I have just read Chris from Living Spirit's article on holding back on your first film until you are 100% sure it's the absolute best film you can make and is ready for the World to see it. I agree that you should never work on a film you don't believe in, but sometimes we have to make mistakes in order to learn. I've made 3 features now and i've learned so much on each one, i can't wait to make another one to see what else i learn. If i'd not put out my first film because i was afraid it was a bit shit (and it was), i'd never have got the investment to make the 2nd one...which in turn lead to the 3rd. We need to be brave and let the World see our efforts...even if they aren't 100% what we want them to be. It does feel like going down to breakfast in a busy hotel restaurant with your balls swaying in the wind, it's very scary and you feel like everyone is going to say something negative... but it's part of the process.
A lot of indie filmmakers are looking to jump into the premiere league of filmmaking and they see a kind of 'hand of God' situation occurring where someone from the industry picks you to direct the next Bond film. It's not going to happen for 99.9% of you. Remember how unlikely it is to get your film picked up for a major festival? It's 100 times less likely than that. So...what to do? Ignore the nay-sayers and make your films. Make them yourself. Find the money yourself and produce them as best you can. Eventually one of several things will happen:
- You make an absolute genius movie that is picked up for major distro and you never look back.
- You get a bit of a rep and sell enough copies of each movie you make to live on. No premiere league for you, but a nice little career if subsidised with other work.
- You can't get distribution and you don't make any money... you go broke and give up.
- You drift into an associated industry - music videos, corporate, training and do ok.
- You realise you're pretty good at one aspect of filmmaking and concentrate on that and end up being part of someone else's team. After a time, you might get another bite of the apple.
I've had many meetings with production companies and studios and what they look for is a style and voice that runs through a body of work. Watch any Kubric film and you'll see him and his style all the way through. The same goes for Spielberg, Hitchcock and Darabont. Very diverse films, but very obviously theirs. From the visual style to the narrative content... you can feel their input in each shot.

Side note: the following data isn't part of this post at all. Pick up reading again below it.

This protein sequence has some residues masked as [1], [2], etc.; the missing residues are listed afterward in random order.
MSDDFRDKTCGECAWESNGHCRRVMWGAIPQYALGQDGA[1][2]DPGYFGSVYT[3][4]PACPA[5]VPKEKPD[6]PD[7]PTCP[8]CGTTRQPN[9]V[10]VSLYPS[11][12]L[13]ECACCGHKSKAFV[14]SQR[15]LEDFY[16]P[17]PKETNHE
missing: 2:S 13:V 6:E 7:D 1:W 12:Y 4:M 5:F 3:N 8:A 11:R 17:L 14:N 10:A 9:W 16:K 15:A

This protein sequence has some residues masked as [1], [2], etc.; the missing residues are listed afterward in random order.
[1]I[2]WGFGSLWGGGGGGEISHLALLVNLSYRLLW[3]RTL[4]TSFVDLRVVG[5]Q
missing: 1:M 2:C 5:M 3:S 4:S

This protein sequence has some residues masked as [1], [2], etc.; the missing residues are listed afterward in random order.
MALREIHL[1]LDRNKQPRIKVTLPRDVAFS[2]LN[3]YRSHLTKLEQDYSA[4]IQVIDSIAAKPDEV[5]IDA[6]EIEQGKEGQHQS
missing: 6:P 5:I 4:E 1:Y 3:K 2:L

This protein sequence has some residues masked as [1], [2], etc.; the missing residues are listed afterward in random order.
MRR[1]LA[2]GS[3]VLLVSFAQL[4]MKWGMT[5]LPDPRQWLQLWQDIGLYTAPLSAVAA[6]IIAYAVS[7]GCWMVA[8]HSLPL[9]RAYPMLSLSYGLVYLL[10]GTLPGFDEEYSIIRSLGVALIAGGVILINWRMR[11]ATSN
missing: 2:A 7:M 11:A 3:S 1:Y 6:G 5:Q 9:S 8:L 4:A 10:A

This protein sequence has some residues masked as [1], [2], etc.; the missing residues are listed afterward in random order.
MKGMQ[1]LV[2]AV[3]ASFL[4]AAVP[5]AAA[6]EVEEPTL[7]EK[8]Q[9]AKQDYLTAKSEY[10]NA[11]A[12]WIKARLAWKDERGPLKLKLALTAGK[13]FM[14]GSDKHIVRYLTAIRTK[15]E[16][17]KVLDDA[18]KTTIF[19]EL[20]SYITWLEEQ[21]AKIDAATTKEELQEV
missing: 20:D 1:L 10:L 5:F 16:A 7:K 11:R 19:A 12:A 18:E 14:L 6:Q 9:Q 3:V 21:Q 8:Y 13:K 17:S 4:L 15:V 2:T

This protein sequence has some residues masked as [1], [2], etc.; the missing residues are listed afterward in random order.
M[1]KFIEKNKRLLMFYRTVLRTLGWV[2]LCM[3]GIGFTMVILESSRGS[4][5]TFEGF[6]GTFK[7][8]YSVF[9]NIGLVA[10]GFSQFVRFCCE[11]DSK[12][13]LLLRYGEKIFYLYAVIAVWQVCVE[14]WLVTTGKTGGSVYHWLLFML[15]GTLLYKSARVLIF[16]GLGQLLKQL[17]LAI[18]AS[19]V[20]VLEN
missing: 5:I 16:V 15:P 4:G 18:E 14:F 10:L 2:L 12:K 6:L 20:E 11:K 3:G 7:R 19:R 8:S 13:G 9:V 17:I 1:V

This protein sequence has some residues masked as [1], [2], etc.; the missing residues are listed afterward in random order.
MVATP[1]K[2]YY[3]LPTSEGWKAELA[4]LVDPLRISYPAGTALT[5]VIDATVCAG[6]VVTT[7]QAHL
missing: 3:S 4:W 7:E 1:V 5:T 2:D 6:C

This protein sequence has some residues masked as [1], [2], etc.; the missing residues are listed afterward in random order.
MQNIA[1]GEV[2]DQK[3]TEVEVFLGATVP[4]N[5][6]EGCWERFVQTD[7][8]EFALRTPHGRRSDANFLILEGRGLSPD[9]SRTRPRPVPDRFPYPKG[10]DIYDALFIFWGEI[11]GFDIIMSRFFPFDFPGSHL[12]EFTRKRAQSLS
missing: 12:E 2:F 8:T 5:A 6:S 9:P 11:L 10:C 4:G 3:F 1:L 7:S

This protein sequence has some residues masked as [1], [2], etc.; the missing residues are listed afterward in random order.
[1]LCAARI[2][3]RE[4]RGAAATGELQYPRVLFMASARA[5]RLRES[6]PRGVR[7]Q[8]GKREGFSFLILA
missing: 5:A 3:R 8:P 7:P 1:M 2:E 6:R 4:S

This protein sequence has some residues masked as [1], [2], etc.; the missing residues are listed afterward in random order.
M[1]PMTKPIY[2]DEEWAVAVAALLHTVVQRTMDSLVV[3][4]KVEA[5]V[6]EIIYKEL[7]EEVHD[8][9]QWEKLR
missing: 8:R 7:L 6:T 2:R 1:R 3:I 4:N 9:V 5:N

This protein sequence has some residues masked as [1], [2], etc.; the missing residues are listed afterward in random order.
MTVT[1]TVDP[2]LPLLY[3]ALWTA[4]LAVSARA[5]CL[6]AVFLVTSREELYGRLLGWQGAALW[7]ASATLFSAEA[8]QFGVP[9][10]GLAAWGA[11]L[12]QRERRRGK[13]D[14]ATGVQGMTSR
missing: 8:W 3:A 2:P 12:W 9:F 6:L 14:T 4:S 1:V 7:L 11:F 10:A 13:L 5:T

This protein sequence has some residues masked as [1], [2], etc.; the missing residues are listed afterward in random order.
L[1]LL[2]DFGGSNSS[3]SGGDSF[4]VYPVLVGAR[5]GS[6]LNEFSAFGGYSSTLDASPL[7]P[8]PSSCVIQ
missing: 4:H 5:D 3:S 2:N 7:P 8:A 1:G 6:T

Trying to develop a style isn't easy. All the big filmic gestures have been done before... but don't think the big Directors didn't steal them from the filmmakers that went before them...of course they did. So pick and choose your favourite bits and mash them up...but add a bit you to the pot. I've got a couple of shots i use a lot and i think (and hope) these are part of my 'style'. I also have a very definite edit style i'm trying to stick with... it's a bit of a hark back to a style from a long time ago, but i like it and hopefully it subtly becomes associated with my films.
What about 'your voice'? That's even harder. Look at Hitchcock's career... what was he saying? Where was he going with it? He opened up cinema to a whole new era. He learned to shock audiences in a completely new way and made people wary of certain situations back in reality. He made people look at the World with a slightly more suspicious mind than previously. Spielberg makes films about hope and the human heart... you leave most of his films feeling uplifted and hopeful...and grateful to be part of the human race. Kubric left audiences in awe of the darkness and mistrust his films generated.. he delved into the part of the brain that we prefer to ignore. That is the voice... that is what these film makers 'say'. What's yours? When you find it... you'll find either choosing or writing films much easier.... you will have a point of view to work from. It doesn't matter what genre you apply your voice to, but if it's not there...if you ignore it, you'll be working on something that really won't fit with 'you'... and that will be a waste.
Someone had to say this. Very insightful.ReplyDelete